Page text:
Better news though in the development of men’s swimwear. The sight of a group of British and Irish Lions rugby players paddling in the Jersey sea last week was a reminder that the snug briefs once traditional for men are now simply unacceptable.
he sight of a group of British and Irish Lions rugby players paddling in the Jersey sea last week was a reminder that the snug briefs once traditional for men are now simply unacceptable
Most of the players were resplendent in baggy black shorts, beefy thighs and taut six-packs on display. But one guy wore an ill-chosen pair of super-tight Union Jack briefs, giving prominence to a quite different part of the anatomy.
The last time I saw a man wearing this style was a couple of weeks back on a beach outside Lisbon. He must have been in his 80s and was accompanied by a woman of a similar age wearing a thong bikini, just like all the young Portuguese girls.
My first thought was that it wasn’t a good look for a woman of her age and shape, folds of fleshy bum hanging out the back. But then I realised how wonderful it was she felt comfortable enough in her body to wear it. Might I be guilty of double standards here?
Famous Five had to hide under my bed
When I was a child my best friends were not allowed Enid Blyton books.
I never knew whether their banishment was on the xenophobic and racist grounds now condemned by English Heritage or because the parents just thought they were rubbish.
When I was a child my best friends were not allowed Enid Blyton books. I never knew whether their banishment was on the xenophobic and racist grounds now condemned by English Heritage or because the parents just thought they were rubbish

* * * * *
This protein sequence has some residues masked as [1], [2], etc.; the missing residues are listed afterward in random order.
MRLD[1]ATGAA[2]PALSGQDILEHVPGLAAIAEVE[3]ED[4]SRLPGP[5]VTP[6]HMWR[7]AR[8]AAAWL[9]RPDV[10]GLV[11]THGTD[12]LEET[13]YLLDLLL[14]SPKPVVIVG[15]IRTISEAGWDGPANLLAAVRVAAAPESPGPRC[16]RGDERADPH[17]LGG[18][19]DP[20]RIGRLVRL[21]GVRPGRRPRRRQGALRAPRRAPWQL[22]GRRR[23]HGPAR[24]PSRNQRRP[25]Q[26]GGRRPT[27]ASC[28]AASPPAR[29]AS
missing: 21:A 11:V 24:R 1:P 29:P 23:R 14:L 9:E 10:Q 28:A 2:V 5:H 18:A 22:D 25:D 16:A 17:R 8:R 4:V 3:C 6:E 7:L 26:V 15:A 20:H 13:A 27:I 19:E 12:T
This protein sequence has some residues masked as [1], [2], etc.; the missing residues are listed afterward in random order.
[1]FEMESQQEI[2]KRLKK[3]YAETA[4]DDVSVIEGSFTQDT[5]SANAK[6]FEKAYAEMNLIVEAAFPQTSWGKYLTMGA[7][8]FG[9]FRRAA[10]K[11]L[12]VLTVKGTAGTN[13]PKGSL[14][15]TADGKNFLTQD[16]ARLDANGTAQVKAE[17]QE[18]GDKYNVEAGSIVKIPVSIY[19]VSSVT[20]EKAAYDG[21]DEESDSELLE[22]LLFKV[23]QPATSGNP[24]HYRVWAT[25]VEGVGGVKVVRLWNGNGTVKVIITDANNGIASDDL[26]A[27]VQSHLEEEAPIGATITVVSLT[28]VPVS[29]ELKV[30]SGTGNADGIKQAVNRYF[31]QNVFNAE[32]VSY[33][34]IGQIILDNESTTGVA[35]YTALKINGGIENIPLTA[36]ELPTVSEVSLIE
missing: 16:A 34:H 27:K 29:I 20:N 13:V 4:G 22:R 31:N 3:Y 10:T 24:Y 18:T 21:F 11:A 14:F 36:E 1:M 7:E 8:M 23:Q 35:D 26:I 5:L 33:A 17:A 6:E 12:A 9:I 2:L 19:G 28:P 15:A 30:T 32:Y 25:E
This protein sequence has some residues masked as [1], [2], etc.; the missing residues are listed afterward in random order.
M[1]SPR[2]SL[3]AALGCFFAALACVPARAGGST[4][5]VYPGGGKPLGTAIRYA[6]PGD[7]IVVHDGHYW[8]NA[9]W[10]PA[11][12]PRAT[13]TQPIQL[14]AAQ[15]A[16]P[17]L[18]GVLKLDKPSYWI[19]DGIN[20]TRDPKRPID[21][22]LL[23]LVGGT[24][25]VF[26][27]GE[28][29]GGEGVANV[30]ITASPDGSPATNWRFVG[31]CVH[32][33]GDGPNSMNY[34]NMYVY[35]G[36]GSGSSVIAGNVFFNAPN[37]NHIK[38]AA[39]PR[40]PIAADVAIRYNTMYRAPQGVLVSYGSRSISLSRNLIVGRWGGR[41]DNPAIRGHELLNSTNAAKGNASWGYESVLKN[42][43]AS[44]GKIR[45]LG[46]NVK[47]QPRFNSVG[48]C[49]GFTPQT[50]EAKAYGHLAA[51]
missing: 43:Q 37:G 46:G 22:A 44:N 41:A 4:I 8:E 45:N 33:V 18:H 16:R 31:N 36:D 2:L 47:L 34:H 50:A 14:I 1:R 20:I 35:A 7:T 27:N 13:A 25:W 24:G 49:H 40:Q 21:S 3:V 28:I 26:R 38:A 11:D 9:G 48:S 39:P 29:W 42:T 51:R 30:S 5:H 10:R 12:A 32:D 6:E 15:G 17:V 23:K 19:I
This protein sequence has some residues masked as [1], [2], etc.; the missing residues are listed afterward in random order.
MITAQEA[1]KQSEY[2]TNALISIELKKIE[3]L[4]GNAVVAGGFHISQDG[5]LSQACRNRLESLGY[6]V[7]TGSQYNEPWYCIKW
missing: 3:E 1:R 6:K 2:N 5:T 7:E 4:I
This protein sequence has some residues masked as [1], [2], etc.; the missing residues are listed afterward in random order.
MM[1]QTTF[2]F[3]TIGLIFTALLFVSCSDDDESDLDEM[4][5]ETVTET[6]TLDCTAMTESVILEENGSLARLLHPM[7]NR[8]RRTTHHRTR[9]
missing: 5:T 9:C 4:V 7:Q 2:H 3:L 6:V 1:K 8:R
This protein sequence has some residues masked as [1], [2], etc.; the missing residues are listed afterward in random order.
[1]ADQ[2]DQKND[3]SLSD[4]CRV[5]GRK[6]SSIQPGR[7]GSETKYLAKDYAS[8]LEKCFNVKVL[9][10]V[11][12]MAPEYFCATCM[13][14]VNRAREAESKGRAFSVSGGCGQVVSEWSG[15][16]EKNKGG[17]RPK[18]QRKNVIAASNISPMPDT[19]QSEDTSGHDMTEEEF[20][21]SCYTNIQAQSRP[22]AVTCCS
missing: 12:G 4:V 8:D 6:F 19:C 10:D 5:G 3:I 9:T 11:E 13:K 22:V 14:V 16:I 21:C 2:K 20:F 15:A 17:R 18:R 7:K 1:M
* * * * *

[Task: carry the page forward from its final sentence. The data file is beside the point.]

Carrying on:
All I knew was that, like so many banned things, they were regarded as immensely enjoyable and that if I wanted any chance of playing with my visitors, I had to hide my huge stash of Blytons under my bed.
Otherwise they would spend the whole afternoon lost in the forbidden fruit rather than hanging out with me.
People’s Princess… to People’s Goddess
It’s no time to be a sculpture. Historical figures are being yanked off their plinths at every possible opportunity and contemporary memorials are generally criticised for both their artistic qualities and subject matter.
So what chance of Ian Rank-Broadley’s Princess Diana pleasing anyone when it’s unveiled?
Working on the assumption that he won’t be following the example of Maggi Hambling’s recent nude Mary Wollstonecraft, I’m intrigued to see how he dresses his subject.
Will he commemorate her in one of the sharp Catherine Walker suits she loved – or her more off-duty chino look? Or will she be draped in folds of fabric towering above us as an immortal People’s Goddess?
Will a sparkler from a lab keep its shine?
What makes status symbol items worth their price? Rarity value used to be a factor but as diamonds can now be lab-grown, Gucci are replacing leather trainers with recycled steel and wood pulp, and Hermes bags will be made out of mushrooms, will they keep their expensive kudos?
And what else might undergo similar transformation? Will Osetra caviar go plant-based and Ferraris be manufactured from compost? I have no answers – only questions.
A massive step up the political ladder
My Lib Dem friend spent Thursday last-minute-canvassing for the Amersham by-election. She’s triumphant. She logged up 18,000 steps.